Russia has urged Ukrainian opposition leaders to end their campaign of "ultimatums and threats" and to step up negotiations with the government.
Russia\’s foreign ministry said Moscow was concerned by activists\’ attempts to "inflame" the situation.
Russia promised a $15bn aid package to Ukraine last year, but has indicated the next tranche will not be given until a new government is formed, following the resignation of the prime minister and cabinet last week.
On Sunday, thousands of people joined a new rally in the centre of the capital, Kiev, with opposition leaders calling for international help.
The Russian foreign ministry denounced their actions in a statement on Monday, saying they were particularly "puzzling" in the wake of a summit held in Munich last week on Ukraine\’s future.
"We expect the opposition in Ukraine to avoid threats and ultimatums and step up dialogue with the authorities in order to finding a constitutional way out of the country\’s deep crisis," the foreign ministry said.
Western politicians are returning to Ukraine this week to resolve the political crisis that has gripped the country for months, with the US saying it is in preliminary discussions to provide financial aid to the protest-hit country.
According to the news agency AFP, the European Union\’s head of foreign policy, Catherine Ashton, is in Kiev to meet with the government and the opposition to try to resolve the stalemate between the two sides.
US Assistant Secretary of State for European and Eurasian Affairs, Victoria Nuland, is also travelling to the Ukrainian capital this week.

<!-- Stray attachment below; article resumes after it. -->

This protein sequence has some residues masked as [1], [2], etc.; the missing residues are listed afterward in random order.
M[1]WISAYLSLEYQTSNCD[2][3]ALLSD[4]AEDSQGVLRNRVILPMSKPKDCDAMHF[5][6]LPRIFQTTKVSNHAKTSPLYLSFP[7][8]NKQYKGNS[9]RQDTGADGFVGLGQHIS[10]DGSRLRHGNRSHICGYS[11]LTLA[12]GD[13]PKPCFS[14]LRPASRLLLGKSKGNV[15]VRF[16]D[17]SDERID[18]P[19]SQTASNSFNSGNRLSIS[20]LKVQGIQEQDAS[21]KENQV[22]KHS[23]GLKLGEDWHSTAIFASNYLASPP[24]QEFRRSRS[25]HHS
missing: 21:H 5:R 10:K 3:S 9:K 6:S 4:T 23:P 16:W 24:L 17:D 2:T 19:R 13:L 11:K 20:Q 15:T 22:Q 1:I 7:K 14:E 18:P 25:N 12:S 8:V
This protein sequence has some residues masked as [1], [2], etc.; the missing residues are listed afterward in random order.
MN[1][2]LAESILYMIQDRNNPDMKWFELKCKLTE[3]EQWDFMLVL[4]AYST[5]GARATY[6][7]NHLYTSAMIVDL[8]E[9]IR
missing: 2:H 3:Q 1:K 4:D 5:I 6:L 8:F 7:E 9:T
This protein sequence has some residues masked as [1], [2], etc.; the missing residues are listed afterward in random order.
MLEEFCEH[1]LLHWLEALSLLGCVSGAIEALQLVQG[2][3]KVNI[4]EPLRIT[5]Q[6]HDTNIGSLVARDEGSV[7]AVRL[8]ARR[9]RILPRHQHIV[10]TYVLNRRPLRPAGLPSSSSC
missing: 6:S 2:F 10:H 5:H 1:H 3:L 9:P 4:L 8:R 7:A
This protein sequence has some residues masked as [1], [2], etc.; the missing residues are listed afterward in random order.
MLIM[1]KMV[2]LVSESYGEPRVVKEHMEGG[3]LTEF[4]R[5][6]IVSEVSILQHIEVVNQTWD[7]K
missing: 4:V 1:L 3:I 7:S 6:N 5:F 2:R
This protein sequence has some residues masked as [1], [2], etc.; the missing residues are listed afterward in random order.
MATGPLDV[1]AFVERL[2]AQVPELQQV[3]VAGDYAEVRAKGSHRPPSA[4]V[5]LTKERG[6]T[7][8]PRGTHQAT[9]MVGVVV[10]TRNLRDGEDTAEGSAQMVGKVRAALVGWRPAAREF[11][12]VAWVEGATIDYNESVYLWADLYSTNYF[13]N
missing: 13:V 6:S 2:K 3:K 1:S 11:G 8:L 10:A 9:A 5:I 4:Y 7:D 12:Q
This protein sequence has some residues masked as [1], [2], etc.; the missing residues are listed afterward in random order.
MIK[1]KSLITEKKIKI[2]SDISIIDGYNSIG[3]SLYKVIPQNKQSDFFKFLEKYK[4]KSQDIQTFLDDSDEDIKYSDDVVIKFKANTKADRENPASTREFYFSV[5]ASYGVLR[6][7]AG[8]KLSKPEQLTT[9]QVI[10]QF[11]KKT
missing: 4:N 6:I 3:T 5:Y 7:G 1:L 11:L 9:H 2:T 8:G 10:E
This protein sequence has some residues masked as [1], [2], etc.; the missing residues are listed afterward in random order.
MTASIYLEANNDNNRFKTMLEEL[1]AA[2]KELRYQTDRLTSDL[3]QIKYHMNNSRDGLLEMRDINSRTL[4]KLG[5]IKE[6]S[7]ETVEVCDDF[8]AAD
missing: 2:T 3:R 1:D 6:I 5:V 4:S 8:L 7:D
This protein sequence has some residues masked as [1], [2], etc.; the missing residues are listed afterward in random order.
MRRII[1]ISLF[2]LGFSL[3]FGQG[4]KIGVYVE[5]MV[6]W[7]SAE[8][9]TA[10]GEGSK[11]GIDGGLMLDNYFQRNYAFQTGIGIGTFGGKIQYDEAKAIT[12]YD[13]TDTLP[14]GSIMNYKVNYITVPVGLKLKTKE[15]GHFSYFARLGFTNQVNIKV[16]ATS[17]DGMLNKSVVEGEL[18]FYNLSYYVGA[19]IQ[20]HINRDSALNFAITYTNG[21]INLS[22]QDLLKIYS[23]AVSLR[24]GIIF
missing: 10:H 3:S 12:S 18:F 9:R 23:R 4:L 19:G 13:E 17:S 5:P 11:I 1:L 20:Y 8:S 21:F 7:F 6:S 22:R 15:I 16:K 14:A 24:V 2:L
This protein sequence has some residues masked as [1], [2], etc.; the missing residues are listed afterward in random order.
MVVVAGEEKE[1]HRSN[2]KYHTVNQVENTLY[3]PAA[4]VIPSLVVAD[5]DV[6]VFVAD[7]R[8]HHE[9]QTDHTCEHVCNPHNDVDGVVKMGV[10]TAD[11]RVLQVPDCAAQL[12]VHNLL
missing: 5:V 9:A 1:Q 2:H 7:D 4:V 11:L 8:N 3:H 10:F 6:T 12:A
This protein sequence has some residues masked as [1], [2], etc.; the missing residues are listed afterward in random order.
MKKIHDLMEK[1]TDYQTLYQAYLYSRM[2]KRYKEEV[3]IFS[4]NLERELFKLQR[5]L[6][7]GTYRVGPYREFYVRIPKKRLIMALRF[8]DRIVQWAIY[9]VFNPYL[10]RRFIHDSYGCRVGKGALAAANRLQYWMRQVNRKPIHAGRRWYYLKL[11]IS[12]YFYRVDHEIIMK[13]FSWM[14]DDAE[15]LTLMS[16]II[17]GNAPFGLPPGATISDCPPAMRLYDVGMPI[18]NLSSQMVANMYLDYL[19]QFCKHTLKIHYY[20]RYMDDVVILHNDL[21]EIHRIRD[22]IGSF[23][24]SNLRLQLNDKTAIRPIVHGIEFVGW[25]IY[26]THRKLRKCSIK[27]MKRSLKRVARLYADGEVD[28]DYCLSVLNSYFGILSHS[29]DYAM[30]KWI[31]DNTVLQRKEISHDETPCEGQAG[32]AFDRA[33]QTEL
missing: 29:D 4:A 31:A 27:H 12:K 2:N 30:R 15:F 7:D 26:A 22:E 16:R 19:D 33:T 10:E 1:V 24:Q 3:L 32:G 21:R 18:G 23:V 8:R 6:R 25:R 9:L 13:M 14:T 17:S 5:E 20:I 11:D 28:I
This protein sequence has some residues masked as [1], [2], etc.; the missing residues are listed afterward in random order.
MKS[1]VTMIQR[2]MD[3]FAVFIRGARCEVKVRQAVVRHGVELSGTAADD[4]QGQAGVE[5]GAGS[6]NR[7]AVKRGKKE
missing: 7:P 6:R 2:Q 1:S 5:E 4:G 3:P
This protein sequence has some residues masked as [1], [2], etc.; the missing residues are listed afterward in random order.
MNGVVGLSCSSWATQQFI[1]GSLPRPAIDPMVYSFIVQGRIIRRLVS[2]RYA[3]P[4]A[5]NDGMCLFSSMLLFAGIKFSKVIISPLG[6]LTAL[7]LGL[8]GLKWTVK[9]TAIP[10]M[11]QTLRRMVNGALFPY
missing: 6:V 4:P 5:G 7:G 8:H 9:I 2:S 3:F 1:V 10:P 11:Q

In Washington a US State Department spokesman said on Monday that the US was in "preliminary" talks about putting together a financial aid package for Ukraine.
Jen Psaki said: "Let me be clear, this is at a very preliminary stage. We are consulting with the EU … and other partners about the support Ukraine may need after a new technical government is formed."
Opposition leader Arseniy Yatsenyuk has asked for $20bn, a similar sized package to the one promised by Russia that is now on hold.
Meanwhile, Ukraine\’s President Viktor Yanukovich, who joined office on Monday after a brief illness, criticised mass protests against his government as "extremism".
Yanukovich criticised the anti-government movement as "radicalism and incitement to hatred behind which there is a struggle for power".
The renewed attempts to resolve the crisis come as disagreement and confusion emerged among activists about the way forward.
Some anti-government activists have agreed with the police to demolish a major barricade and end their two-month occupation of City Hall in exchange for the amnesty of all arrested protesters.
According to a report published on the Korrespondent news website on Monday, Andrei Paruby, from the opposition Batkivshchyna party, and representatives from other activist groups met Aleksand Yakimenko, the head of Security Service of Ukraine, and Viktor Dubovik, the first deputy of minister of internal affairs, on Friday.
Source: Al Jazeera and agencies